Shane Buettner  |  Jan 08, 2007  |  Published: Jan 09, 2007  |  2 comments

Although specific products and dates weren’t attached, Denon had a static technology demonstration that revealed that AVRs in its 2007 line will feature integrated Dolby TrueHD and DTS-HD Master Audio lossless audio over HDMI 1.3. These AVRs will be loaded with compelling features throughout the line including advanced video processing at the high-end and myriad connectivity options for portable music players and streaming content. In addition, a separate pre/amp and power amplifier system was shown as well.

Shane Buettner  |  May 11, 2009  |  0 comments
Price: $799 At A Glance: Superb user experience • Widgets! • Big storage with ability to scale higher • Works only with CableCARD • Not compatible with PPV or On-Demand • Can’t order pizza

Pimping Your HD Cable Ride

DISH Network and DIRECTV have poached a lot of cable customers using the allure of their premium HD DVRs. Bigger storage, more robust features, a slick user interface, no cable company to deal with—it’s an easy sell most of the time. But what if you can’t or won’t do the dish and still want an enlightened HD DVR experience from digital cable? Digeo’s answer is the Moxi HD DVR. At its core, the Moxi is a high-end HD DVR that has a 500-gigabyte hard drive with a 75-hour HD capacity and the ability to add a ton of additional storage. On paper, the Moxi would be a compelling device even if this was all there was to it. But its DVR functionality is only the beginning. The Moxi is also a media hub that aggregates content from your home network and the Internet without bringing a full-blown media PC into your living room. Yep. Those newfangled widgets are inside. Let’s take a look.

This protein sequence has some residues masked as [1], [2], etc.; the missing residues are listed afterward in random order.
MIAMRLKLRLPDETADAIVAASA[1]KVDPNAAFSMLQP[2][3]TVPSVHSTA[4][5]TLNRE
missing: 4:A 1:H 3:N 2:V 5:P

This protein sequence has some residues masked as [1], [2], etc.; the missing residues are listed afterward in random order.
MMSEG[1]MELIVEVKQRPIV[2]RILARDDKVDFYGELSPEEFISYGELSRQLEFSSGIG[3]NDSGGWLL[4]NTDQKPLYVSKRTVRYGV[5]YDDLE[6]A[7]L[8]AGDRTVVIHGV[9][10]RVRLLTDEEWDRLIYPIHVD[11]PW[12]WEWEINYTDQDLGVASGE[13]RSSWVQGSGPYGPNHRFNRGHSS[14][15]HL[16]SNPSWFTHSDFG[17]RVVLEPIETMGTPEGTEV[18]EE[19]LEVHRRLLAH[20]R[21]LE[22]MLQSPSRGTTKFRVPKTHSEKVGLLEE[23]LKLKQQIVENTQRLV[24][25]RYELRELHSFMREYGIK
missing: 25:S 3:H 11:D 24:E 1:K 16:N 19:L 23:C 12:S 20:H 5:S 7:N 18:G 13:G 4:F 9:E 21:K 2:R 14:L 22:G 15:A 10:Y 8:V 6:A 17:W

Shane Buettner  |  Jan 09, 2007  |  0 comments

2007 is shaping up to be an insane year in next-gen HD on a disc. There's been so many significant announcements to follow, I didn't even have time to post on Disney's impressive Blu-ray lineup for the first half of 2007. There are some very impressive catalog titles coming in, and here they are.

Shane Buettner  |  Jun 04, 2006  |  0 comments

OK, it's probably more fair to say I was "Disturbed" <I>at</I> the Ayre and Vandersteen room. Ayre's Steven Silberman was on a mission this weekend to prove to any doubters out there that zero feedback amplifiers and first-order loudspeakers can ROCK!

Shane Buettner  |  Sep 12, 2009  |  1 comments
Adam speakers are well known in the pro audio world, and better in Europe. But they are crossing the seas and making a splash in the home audio/video market. I auditioned the high-end Tensor line in a two-channel setup but the company is preparing for US launch a diverse line of home theater and in-wall/on-wall speakers. The sound I heard was preternaturally clean, dynamic and rhythmically right. They’re coming.